The United Arab Emirates is positioning itself as a carbon credits leader in Africa, committing hundreds of millions of dollars towards producing carbon offsets on the continent and buying land off African governments.
The latest sign of that came on Monday when a coalition of major UAE energy and financial companies indicated its intention to buy $450 million of carbon credits generated in Africa by 2030.
It was one of the most highly-anticipated announcements at the first Africa Climate Summit taking place in Nairobi, Kenya, this week. Over 30 heads of state are joining nearly 25,000 delegates to drum up support for climate action on the continent.
But the summit organiser’s strong focus on instruments such as carbon credits to mobilise funds has attracted criticism from environmental groups.
Thandile Chinyavanhu, Greenpeace Africa climate and energy campaigner, says “it is regrettable that the Africa Climate Summit is becoming a bazaar for carbon credit speculators and propagandists that serve to greenwash rather than reduce harmful emissions”.
“They are risky diversions from real climate and biodiversity action that requires ending fossil fuel expansion and industrial destruction of our ecosystems”, she added.
Carbon credits mega-deal
Powering Africa’s push for carbon credits is the African Carbon Markets Initiative (ACMI). Launched at Cop27, the group brings together nations including Kenya, Nigeria, Gabon and Western philantropies like the Rockefeller Foundation and Bezos Earth Fund.
Run by the American consultancy Mckinsey, the initiative aims to increase the number of carbon credits generated on the African continent from 16 million a year in 2020 to around 300 million by 2030.
Such large amounts of credits will be created only if there is enough interest from buyers, the initiative argues, so one of the initiative’s main task has been to secure early commitment from investors. Its biggest backer to date is based in the UAE.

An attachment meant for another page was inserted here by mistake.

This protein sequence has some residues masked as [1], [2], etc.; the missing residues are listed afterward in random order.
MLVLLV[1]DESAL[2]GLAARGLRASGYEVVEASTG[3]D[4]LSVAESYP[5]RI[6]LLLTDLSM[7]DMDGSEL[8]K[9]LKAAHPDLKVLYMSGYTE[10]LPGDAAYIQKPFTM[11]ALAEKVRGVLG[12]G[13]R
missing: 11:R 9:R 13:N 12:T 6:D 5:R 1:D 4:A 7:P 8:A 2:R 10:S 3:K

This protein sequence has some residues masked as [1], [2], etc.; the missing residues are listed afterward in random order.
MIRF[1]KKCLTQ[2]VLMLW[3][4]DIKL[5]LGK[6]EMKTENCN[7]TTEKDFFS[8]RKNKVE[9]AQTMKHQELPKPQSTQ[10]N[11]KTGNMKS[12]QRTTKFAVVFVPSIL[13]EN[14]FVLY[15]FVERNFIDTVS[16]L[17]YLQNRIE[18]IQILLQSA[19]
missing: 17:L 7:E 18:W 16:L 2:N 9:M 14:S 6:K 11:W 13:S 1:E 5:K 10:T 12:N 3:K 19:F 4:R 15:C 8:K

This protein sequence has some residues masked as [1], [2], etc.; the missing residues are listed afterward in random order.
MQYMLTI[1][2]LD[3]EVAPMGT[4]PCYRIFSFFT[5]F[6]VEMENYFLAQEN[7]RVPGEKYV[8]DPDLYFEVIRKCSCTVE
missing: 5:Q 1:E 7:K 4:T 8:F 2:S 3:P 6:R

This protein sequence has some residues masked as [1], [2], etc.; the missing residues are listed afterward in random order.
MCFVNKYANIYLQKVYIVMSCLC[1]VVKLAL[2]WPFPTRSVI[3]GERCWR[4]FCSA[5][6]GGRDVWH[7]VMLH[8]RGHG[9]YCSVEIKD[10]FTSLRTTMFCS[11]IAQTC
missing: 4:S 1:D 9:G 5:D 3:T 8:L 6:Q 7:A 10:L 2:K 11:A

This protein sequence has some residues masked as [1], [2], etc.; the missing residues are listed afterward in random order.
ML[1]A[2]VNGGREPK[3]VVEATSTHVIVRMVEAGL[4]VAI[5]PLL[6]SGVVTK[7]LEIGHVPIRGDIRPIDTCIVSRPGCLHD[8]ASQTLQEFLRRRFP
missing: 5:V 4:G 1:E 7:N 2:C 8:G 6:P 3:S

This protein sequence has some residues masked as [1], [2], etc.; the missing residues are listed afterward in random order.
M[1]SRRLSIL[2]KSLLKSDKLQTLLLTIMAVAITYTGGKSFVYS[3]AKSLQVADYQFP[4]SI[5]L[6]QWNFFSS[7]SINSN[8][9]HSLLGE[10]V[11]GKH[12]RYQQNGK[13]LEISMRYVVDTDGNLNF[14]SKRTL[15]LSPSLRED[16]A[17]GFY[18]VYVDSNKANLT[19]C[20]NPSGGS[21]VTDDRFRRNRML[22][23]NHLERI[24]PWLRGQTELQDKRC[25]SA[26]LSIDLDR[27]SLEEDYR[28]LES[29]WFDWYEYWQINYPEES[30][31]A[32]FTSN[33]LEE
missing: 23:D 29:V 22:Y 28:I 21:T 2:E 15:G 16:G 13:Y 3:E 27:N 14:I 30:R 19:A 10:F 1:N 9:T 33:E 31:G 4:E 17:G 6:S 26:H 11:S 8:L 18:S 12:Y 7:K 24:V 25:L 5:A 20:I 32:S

During a panel event at the climate summit on Monday, ACMI announced a non-binding agreement to buy $450 of carbon credits from the UAE Carbon Alliance. Founded last June, this coalition includes the Mubadala sovereign wealth fund, renewable energy company Masdar and the UAE’s largest lender, First Abu Dhabi Bank.
The UAE Carbon Alliance wants to establish the Emirates as “a leading hub for high integrity, high quality carbon markets”, facilitating the trading of offsets between companies.
The ACMI’s head Paul Muthaura says the deal gives a clear indication there is an appetite for African carbon credits. “There is often a sentiment that African credits are not equivalent to those from other regions,” the CEO told Climate Home News. “Having advanced market signals from strong reputable entities reaffirms that there are high quality credits being generated on the African continent.”
Climate Asset Management – a joint venture of HSBC and a climate change investment firm called Pollination – also announced a $200 million commitment towards buying ACMI’s carbon credit projects.
Muthaura also added his organisation is in the process of negotiating a more extensive partnership with the UAE-based group for solutions not only in the voluntary carbon markets but also in the trading of offsets between countries.
Sheikh’s forest agreements
The Carbon Alliance is not the only Emirati organisation taking a keen interest in African carbon credits.
Blue Carbon, a company founded by Sheikh Ahmed Dalmook Al Maktoum, a member of the royal family of Dubai, has signed memorandums of understanding with governments in Liberia, Tanzania, Zambia and Zimbabwe to manage huge swathes of their forests and produce carbon credits from conservation activities.
Blue Carbon hopes to sell those credits to governments that want to offset their carbon emissions as a mechanism to meet their climate pledges.
In its latest climate plan, the UAE wrote that, while it primarily intends to rely on domestic efforts to hit its targets, it “reserves the right” to tap into offsets trading mechanism under Article 6 of the Paris Agreement to partially fulfill these commitments.
The agreements have attracted criticism from environmental organizations. A group of international NGOs called on the Liberian government and Blue Carbon to stop negotiations as, they claim, the deal could breach community land ownership and violate people’s rights to have a say in the development of their land.
Critics also say carbon credits allow for continued pollution by wealthier countries and corporations, that should instead provide direct compensation to those who contributed less to climate change.